John is now in his 50s and Louise is in her 70s Edgar is long dead. John has stopped saying look at me, and now talks to Louise about how brilliant he is at his job, his model looking wife, and his two perfect children, Louise pulls her shawl tighter around her arms; still desperate for a feeling of normal.

And she says:

I always hoped John, if you ever looked at me, you would ask what I am looking at. And I would tell you. Like right now, I'm looking at the china horse that has sat proudly as a bookend on the shelf for 30 years. I bought it from the market at Castlemaine, do you remember? It reminds me of summer sunshine, plump raspberries and your smile. Everything in this house reminds me of you, the sound of the floorboards in winter, when they stretch and creak. The stain from your raspberries fingers at the bottom of the lounge room curtain; that I could never get out. I've always been looking at you John. 

Do you understand, John? 

Saturday, March 14, 2015

a cry to the randomness

Five jet-fighters flying in precision just flew overhead and I burst into tears. Last weekend I walked into St Vincent gardens, a landscaped square with houses planted around its border, and I burst into tears. I keep telling myself don’t worry, it is menopause, and then my period comes. After watching the planes do their thing, I dried my tears and went to Readings Bookstore. A new book is to me what a new pair of shoes is to Imelda Marcos. I stood in front of the new release section and studied the carefully handwritten cards, critiquing each book. I picked up books and read a first sentence or a paragraph. I was taken by the title (always a good sign), and when I read the first page of ‘Things I don’t want to know’ I practically ran to the counter and chucked my money at the sales assistant. Deborah Levy tells me in the first paragraph that she bursts into tears when travelling up escalators. It was such piercing relief to read. It’s not that I think I'm unique, well actually, don’t we all feel special, odd, out of step, and behind and ahead of everyone else?  I already know I'm going to love this book.  I relish the feeling of knowing there’s something extraordinary to come. First, I have to finish the book I am currently reading and enjoying immensely - a novel by Alice Robinson, Anchor Point. I used to think about writing a book, and now I'm working on my very own novel wedge. Honestly, I don’t think I can write that many words in one continual go (so to speak) but who knows. Self-doubt can be a way to not even try. Time to go read.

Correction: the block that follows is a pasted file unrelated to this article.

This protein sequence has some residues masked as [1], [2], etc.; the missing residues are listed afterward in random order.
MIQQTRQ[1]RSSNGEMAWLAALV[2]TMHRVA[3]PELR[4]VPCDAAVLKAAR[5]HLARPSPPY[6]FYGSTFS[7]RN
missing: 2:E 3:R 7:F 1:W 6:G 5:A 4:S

image found on pinterest -  npr.org

Wednesday, March 11, 2015

Snap goes the heart

I believe Ronald understood what really mattered, and Ruby was a bitch.

Voices' carried from the lounge room, screeching like a cockfest of cockatoos YOUR MOTHER IS DEAD. Ronald sat on the kitchen floor next to the wood fire oven, where his mother normally would be. He pulled his knees up under his chin and swayed back and forth, chanting – wha id dard?

Ruby trotted into the kitchen. She stopped in front of her brother, and bent from the waist while teetering on impossibly high stilettos; brushed a finger across his cheek and whispered there-there -Ron-Ron. He flinched and then continued his rocking action. Ruby turned on her spikey heels, walked out of the kitchen and never brushed his cheek again.

The decision was made on the day of the burial. Why wait Ruby roared at her husband. John wasn't known for his action. Behind John’s back most referred to him as pansy, and at times to his face. A feeling ebbed to and fro inside him until it broke the banks of his lips - we can take care of him. It was only a few words. Ruby waved a hand in his face, a way to stop him from saying anything further. Nothing came of John’s words that day, but I like to think that somehow he knew that in years to come – someone would be listening.